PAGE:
During the early part of March, 1934, I sustained a...

During the early part of March, 1934, I sustained a fracture of the bone in the upper left arm. I was so situated that those about me called a surgeon. Upon X-ray examination it was found that the bone was broken a short distance below the shoulder, that it was badly crushed, and the lower part of the bone had pushed up into the upper part at the point of breakage, and was firmly wedged there. I was informed that it would be impossible to set the bone; to attempt it would be to make things worse instead of better. Furthermore, there was no case on record in a breakage of this sort where the bone had set itself; this was thought to be impossible. I was told that the proper procedure was to adjust the arm in a comfortable position and allow the bone to heal as best it might. I would eventually have a usable arm, but it would be considerably shorter.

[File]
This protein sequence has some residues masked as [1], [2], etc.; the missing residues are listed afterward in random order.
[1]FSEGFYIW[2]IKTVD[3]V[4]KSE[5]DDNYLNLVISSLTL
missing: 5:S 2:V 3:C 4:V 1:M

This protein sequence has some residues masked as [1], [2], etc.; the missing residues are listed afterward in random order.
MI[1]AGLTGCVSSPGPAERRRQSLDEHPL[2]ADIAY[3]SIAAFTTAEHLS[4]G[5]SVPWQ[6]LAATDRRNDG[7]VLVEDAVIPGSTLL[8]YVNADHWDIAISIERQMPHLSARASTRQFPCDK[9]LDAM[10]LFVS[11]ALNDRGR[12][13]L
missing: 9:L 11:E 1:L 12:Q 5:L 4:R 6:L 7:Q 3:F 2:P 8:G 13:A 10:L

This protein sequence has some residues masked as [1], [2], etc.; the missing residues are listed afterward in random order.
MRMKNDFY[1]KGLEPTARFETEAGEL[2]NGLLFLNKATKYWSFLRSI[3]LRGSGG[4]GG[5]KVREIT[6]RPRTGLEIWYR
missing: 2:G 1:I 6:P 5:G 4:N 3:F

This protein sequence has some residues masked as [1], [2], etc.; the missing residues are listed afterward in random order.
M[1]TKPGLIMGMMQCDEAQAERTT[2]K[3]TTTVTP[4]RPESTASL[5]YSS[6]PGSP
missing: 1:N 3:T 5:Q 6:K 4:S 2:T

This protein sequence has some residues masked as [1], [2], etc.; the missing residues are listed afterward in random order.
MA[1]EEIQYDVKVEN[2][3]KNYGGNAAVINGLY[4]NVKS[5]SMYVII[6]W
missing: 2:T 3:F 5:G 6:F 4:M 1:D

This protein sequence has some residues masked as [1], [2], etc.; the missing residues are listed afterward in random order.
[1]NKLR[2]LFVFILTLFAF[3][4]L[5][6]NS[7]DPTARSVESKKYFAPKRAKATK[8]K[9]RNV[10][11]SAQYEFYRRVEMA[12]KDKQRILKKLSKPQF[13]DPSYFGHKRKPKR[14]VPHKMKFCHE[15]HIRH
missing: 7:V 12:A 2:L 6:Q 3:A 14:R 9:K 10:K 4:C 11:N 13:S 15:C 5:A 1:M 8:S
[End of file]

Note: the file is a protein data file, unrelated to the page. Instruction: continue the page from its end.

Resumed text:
Accordingly, the arm was adjusted against a wooden, boxlike support, placed in a sling, and fastened to the shoulder with adhesive tape and bandages. Because of the support and the bandages it was impossible to lie down, and I spend the nights for the next several weeks sitting in a chair. About the end of the second week I was awakened one night by a sense of sharp pain and of something taking place in the arm. The pain was of only momentary duration and I gave it no further thought, but went to sleep again.

The box was removed in a little over three weeks and the arm was carried in a simple sling for about ten days longer. At the end of five weeks the arm was allowed to hand free and to resume a normal position, and it was found that it was exactly as long as it had been before. It was, of course, apparent that the bone had set itself in perfect position; and the crushed portions of the bone had been replaced. The surgeon later expressed himself to this effect. In a very short time the arm resumed all normal functions and it became, as it formerly had been, a "one hundred per cent arm."

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December 28, 1935

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